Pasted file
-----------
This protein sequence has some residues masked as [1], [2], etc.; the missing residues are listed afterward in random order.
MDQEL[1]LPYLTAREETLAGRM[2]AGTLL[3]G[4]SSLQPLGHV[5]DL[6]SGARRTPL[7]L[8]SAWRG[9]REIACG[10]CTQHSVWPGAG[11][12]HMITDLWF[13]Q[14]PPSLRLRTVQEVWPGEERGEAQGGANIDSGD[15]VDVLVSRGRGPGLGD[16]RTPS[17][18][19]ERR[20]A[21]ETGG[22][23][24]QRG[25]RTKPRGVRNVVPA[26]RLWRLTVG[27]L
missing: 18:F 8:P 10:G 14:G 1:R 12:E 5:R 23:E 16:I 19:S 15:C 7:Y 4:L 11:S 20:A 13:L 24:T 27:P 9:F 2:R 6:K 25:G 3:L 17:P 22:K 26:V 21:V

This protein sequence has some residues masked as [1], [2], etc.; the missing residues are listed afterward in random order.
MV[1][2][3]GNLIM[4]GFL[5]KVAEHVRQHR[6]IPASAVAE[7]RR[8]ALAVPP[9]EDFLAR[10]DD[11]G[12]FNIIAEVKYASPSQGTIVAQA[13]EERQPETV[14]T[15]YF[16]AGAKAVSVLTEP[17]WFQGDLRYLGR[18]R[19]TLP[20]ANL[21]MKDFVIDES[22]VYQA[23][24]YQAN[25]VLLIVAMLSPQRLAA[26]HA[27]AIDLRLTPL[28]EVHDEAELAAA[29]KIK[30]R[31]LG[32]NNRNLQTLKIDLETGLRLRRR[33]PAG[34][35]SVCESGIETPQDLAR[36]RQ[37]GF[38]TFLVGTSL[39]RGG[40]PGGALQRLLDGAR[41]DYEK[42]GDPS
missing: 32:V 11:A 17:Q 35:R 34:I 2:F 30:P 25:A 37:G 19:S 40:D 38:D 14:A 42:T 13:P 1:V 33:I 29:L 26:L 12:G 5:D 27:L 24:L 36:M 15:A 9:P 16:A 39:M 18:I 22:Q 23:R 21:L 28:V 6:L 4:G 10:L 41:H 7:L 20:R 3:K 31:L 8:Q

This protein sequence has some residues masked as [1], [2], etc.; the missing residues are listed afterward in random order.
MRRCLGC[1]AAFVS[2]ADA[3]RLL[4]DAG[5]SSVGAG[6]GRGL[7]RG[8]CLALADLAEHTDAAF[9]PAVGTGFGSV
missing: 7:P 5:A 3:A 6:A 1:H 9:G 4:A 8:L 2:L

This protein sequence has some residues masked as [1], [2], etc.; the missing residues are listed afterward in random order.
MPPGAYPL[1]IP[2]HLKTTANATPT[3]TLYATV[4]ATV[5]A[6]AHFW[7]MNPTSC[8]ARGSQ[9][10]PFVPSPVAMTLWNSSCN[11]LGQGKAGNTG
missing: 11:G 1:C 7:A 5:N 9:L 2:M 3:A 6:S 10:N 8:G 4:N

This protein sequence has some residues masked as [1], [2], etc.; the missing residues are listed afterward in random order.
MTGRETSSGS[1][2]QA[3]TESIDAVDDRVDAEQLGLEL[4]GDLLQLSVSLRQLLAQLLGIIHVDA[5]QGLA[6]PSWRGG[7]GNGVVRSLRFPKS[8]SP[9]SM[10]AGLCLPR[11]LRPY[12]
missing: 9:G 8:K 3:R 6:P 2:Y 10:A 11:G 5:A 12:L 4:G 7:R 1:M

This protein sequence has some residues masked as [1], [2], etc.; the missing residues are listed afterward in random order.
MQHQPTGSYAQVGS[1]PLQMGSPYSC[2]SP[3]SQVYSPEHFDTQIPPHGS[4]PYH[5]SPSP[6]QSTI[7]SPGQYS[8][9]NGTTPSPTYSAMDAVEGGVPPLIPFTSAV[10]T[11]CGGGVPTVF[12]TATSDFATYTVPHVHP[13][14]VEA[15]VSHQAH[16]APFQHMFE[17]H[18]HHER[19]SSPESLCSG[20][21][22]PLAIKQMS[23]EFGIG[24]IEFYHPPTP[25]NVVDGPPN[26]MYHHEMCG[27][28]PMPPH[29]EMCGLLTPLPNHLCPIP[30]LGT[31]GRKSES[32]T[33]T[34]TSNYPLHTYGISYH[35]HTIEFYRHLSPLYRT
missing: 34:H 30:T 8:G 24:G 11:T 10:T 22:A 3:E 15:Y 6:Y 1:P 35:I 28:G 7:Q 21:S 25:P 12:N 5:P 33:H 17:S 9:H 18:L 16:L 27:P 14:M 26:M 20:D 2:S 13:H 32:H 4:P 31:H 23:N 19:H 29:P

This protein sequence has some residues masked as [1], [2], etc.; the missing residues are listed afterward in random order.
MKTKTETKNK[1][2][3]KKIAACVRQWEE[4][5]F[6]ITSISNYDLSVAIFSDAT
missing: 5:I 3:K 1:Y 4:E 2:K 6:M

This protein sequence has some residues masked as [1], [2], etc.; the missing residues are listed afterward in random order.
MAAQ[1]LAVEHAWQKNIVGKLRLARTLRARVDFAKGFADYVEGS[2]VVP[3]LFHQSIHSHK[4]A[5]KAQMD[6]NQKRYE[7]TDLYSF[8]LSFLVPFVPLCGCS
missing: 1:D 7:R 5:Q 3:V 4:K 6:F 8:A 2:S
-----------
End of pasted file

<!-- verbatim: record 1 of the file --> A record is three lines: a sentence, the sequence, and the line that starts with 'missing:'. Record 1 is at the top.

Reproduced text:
This protein sequence has some residues masked as [1], [2], etc.; the missing residues are listed afterward in random order.
MDQEL[1]LPYLTAREETLAGRM[2]AGTLL[3]G[4]SSLQPLGHV[5]DL[6]SGARRTPL[7]L[8]SAWRG[9]REIACG[10]CTQHSVWPGAG[11][12]HMITDLWF[13]Q[14]PPSLRLRTVQEVWPGEERGEAQGGANIDSGD[15]VDVLVSRGRGPGLGD[16]RTPS[17][18][19]ERR[20]A[21]ETGG[22][23][24]QRG[25]RTKPRGVRNVVPA[26]RLWRLTVG[27]L
missing: 18:F 8:P 10:G 14:G 1:R 12:E 5:R 23:E 16:I 19:S 15:C 7:Y 4:L 11:S 20:A 13:L 24:T 27:P 9:F 2:R 6:K 25:G 3:L 17:P 22:K 26:V 21:V